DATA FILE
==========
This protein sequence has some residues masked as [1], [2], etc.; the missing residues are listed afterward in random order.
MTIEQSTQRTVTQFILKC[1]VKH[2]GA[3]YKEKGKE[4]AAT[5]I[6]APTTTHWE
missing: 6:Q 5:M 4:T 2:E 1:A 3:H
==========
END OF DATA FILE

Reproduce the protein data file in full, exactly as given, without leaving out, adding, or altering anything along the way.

This protein sequence has some residues masked as [1], [2], etc.; the missing residues are listed afterward in random order.
MTIEQSTQRTVTQFILKC[1]VKH[2]GA[3]YKEKGKE[4]AAT[5]I[6]APTTTHWE
missing: 6:Q 5:M 4:T 2:E 1:A 3:H